Coal seam gas. A clean gas?

Coal seam gas (CSG) is reported to be a clean alternative to coal and other natural fuels. It is almost pure methane, with a small percentage of carbon dioxide which is removed before going to the end user. CSG is formed in amongst coal deposits by microbial action. It is kept in coal seams under pressure by water. A bore is drilled and the gas along with the water recovered and separated as shown on the right.

It is free of sulfur, nitrogen and creates no airborne particles when burnt. In essence it is a clean fuel from this perspective. But like any other fossil fuel it will burn in air to create carbon dioxide according to the equation below.

CH4 + 2O2 =>2 H2O + CO2



Picture from.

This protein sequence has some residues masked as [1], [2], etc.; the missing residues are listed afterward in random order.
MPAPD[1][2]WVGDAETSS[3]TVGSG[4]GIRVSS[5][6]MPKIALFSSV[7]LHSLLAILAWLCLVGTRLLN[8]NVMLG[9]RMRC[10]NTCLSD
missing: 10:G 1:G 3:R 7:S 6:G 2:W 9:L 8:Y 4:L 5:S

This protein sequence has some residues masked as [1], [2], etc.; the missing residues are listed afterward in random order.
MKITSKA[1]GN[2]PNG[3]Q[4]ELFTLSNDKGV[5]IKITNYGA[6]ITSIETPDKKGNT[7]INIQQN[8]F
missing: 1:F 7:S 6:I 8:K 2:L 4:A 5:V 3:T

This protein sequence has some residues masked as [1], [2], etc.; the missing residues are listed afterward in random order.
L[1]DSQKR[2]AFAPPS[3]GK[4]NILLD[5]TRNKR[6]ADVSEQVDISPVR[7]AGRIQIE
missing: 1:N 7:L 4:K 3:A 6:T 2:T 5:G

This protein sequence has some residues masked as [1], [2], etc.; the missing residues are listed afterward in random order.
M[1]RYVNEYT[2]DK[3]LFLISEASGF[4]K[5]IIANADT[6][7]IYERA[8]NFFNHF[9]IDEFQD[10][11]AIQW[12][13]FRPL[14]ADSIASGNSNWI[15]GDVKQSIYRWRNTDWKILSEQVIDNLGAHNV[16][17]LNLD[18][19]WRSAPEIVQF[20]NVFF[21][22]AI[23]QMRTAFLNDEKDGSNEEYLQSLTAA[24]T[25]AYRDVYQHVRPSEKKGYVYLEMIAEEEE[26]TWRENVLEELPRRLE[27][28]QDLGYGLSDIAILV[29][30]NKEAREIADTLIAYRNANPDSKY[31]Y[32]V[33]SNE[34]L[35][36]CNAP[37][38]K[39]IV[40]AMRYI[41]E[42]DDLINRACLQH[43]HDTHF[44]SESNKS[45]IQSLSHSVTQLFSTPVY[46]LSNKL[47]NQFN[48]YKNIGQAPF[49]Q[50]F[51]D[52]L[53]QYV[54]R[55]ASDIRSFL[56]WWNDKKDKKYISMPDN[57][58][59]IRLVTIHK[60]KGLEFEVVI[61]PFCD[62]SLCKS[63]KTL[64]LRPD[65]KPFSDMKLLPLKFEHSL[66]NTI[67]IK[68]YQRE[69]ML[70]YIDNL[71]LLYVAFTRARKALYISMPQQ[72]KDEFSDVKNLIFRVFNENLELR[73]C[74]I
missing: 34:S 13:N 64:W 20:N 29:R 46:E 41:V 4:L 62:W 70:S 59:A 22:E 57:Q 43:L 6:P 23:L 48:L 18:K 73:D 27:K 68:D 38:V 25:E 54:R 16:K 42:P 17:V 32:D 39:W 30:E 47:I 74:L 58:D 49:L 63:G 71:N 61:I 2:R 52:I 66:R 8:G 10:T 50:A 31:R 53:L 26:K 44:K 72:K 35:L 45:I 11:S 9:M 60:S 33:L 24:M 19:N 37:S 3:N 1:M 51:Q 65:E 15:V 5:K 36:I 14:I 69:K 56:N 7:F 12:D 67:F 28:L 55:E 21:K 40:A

The water that flows out with the methane gas is presently deposited in above ground evaporation ponds. This water is heavily saline, contaminated with metals and toxic hydrocarbons of various types from the coal seams. Releasing this water untreated into the natural environment is not an option. So the evaporating basins are a cheap alternative. A more costly alternative is to pump the water back underground deep enough as to not contaminate the underground water table.

But what happens when the methane reserves are exhausted and mining ceases? What is left are many hectares of dangerous sludge in the evaporating basins that must be removed.

It has been suggested that treated water be used for stock and irrigation.

Some possible risks include:
- contamination of meat and crops by chemical residues;

- proliferation of disease carryng mosquitoes that thrive in highly saline water.

 When it comes to clean fossil fuels there is more to consider than sulfur content.

Why is it important for fossil fuels to have a low sulfur content?
What is acid rain?
Is CSG a clean gas? Explain.
There is some confusion as to the ownership of the waste water once it reaches the surface. How can this pose a problem?